Brown also features an all-female cast of vocalists on four of the album’s tracks. The Indigo Girls, with whom Brown has performed live, guest on one of her recordings for the first time. “I have such great respect for them both as musicians and as people,” Brown says of the duo, “and I thought it would be fun to come up with a neo-bluegrass arrangement of Homeward Bound – a classic duet - to record with them.” Compass labelmate Beth Nielsen Chapman, whom Brown describes as one of her all time favorite singers, delivers a delicate version of the Jimi Hendrix’s classic Angel, with Brown’s banjo taking on an almost harp-like quality. Mary Chapin Carpenter and Andrea Zonn are both Brown’s co-conspirators from the Boomchicks, an in-your-face all-female group formed for the Telluride Bluegrass festival four years ago. “The Boomchicks are such a unique bunch and I thought the Boo Hewerine song Prayer Wheel would be a great vehicle for Chapin’s singing and everyone’s playing – as well as having the right vibe for a band that came together in the Colorado mountains.” Finally, fiddler/vocalist Andrea Zonn, who tours regularly as a featured guest with the Alison Brown Quartet, offers a sweet version of the folk classic One Morning in May, artfully arranged to feature John Doyle and Brown’s twin guitars stylings.

Much as Brown’s own music is an acoustic hybrid that draws from a myriad of influences, the Compass Records roster is a growing tapestry of musical diversity. Celebrating its tenth anniversary in 2005 and with a catalog of nearly 200 releases, the label boasts an identifiable sound and level of industry respect unusual for such a young company. Releases from Irish instrumental giants Lunasa share shelf space in the Compass warehouse alongside the latest from former Squeeze frontman Glenn Tilbrook; England’s folk songstress Kate Rusby’s 4 solo releases are comfortable stacked next to the jazz/jamgrass releases from Flecktones’ bassist Victor Wooten and saxman Jeff Coffin. “When Garry and I started the label ten years ago on the dining room table, we could only dream of having the likes of Beth Nielsen Chapman or Paul Brady on the roster,” Brown said. “Now, a decade later, both Beth and Paul are releasing records on Compass in the first half of this year. It’s been a lot of hard work to get to this point, but it’s still quite amazing to see our dreams and ideas realized.”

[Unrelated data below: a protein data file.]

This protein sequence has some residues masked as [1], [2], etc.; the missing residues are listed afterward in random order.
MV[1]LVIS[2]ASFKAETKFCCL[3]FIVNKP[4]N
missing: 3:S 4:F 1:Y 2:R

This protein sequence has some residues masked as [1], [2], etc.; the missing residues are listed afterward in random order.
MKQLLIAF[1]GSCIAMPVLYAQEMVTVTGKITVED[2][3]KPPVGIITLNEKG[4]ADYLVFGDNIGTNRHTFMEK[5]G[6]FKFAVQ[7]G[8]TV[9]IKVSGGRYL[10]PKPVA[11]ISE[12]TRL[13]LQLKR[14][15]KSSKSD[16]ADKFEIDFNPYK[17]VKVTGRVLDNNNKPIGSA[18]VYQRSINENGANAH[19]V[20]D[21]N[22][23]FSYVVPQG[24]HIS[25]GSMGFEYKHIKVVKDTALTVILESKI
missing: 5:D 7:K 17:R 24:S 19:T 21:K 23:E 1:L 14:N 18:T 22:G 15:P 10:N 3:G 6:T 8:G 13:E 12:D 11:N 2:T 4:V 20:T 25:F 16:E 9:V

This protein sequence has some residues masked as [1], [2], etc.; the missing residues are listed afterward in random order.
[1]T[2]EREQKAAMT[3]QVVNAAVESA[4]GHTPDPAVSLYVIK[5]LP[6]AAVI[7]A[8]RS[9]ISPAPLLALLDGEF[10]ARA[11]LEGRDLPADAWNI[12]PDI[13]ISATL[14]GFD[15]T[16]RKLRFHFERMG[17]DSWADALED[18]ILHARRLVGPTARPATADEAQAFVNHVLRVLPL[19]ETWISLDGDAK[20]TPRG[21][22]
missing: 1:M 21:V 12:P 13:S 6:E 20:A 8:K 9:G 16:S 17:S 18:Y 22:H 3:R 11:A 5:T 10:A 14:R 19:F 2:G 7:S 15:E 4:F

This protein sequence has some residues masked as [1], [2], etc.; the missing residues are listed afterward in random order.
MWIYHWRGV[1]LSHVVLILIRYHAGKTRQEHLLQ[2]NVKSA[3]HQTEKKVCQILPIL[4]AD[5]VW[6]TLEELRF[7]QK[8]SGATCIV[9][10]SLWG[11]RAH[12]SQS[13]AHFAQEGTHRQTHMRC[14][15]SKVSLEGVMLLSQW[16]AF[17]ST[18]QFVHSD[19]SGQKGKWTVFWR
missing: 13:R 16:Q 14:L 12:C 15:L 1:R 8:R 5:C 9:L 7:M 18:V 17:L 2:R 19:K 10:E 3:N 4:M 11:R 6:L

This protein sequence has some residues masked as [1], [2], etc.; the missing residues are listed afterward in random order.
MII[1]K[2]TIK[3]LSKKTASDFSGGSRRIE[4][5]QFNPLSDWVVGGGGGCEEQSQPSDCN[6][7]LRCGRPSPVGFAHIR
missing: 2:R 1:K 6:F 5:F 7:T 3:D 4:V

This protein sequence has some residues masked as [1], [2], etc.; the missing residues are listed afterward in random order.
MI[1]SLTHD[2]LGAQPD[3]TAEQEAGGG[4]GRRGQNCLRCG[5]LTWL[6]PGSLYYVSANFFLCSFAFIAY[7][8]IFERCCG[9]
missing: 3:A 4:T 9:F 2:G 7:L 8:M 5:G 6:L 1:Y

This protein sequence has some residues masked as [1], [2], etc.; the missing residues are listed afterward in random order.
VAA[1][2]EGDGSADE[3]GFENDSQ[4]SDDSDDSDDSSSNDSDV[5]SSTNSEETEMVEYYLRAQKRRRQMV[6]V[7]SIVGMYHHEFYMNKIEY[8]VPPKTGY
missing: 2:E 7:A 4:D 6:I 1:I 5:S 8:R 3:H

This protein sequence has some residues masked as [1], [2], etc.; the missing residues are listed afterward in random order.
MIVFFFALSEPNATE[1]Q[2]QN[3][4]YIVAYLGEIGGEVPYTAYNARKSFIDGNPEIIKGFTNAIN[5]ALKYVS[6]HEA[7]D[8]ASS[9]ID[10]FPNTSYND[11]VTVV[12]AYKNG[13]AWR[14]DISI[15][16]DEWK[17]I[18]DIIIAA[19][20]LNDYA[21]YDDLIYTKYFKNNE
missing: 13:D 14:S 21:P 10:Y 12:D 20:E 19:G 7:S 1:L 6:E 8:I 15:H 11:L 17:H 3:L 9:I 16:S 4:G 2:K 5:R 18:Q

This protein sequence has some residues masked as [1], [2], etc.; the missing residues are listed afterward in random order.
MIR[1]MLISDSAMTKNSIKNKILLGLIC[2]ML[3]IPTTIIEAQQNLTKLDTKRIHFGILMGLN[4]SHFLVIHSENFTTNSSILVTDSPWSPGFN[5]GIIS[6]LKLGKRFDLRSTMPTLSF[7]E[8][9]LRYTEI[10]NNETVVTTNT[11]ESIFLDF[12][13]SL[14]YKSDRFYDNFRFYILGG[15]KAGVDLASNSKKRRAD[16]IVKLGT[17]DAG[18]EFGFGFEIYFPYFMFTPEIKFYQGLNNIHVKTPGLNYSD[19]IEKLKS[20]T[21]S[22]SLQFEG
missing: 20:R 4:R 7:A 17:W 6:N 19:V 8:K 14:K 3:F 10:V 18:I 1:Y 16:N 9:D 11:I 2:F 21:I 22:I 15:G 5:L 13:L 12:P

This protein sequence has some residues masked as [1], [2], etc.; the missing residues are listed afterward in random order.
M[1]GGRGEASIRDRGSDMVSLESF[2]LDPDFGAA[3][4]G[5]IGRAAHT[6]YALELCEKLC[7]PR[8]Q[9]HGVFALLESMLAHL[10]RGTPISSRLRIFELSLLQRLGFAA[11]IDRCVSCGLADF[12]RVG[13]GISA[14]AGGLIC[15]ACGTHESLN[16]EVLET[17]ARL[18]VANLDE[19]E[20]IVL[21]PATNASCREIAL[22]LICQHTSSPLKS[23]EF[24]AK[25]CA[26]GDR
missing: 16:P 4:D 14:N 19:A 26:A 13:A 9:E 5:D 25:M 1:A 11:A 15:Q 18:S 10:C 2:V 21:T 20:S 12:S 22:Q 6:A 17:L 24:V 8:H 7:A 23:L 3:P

Alison Brown began her music career at a young age, playing banjo in several Southern California bands alongside fiddler Stuart Duncan as a teenager. After graduating from high school, bluegrass took a back seat while Brown attended Harvard University, earned an MBA, and worked as an investment banker. Following successful tours with both Alison Krauss and Michelle Shocked, a Grammy-nomination for her first solo effort Simple Pleasures and the Banjo Player of the Year award from the International Bluegrass Music Association, Brown put her business skills to work, founding Compass Records in 1995 with her husband Garry West. Brown’s discography includes 5 releases on Vanguard Records as well as 4 on Compass Records. Brown tours internationally with the Alison Brown Quartet, has been a guest speaker at Harvard Business School, Dartmouth’s Amos Tuck School and the University of Colorado Boulder, and currently serves as an Adjunct Professor at Vanderbilt University’s Blair School of Music.